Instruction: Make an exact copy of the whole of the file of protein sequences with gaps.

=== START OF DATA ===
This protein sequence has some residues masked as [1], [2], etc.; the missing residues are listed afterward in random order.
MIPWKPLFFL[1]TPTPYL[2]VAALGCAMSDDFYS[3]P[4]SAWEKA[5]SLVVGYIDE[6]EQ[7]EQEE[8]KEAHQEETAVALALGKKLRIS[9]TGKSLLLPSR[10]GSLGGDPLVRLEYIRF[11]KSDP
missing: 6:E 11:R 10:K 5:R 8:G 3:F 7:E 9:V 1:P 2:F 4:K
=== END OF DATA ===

This protein sequence has some residues masked as [1], [2], etc.; the missing residues are listed afterward in random order.
MIPWKPLFFL[1]TPTPYL[2]VAALGCAMSDDFYS[3]P[4]SAWEKA[5]SLVVGYIDE[6]EQ[7]EQEE[8]KEAHQEETAVALALGKKLRIS[9]TGKSLLLPSR[10]GSLGGDPLVRLEYIRF[11]KSDP
missing: 6:E 11:R 10:K 5:R 8:G 3:F 7:E 9:V 1:P 2:F 4:K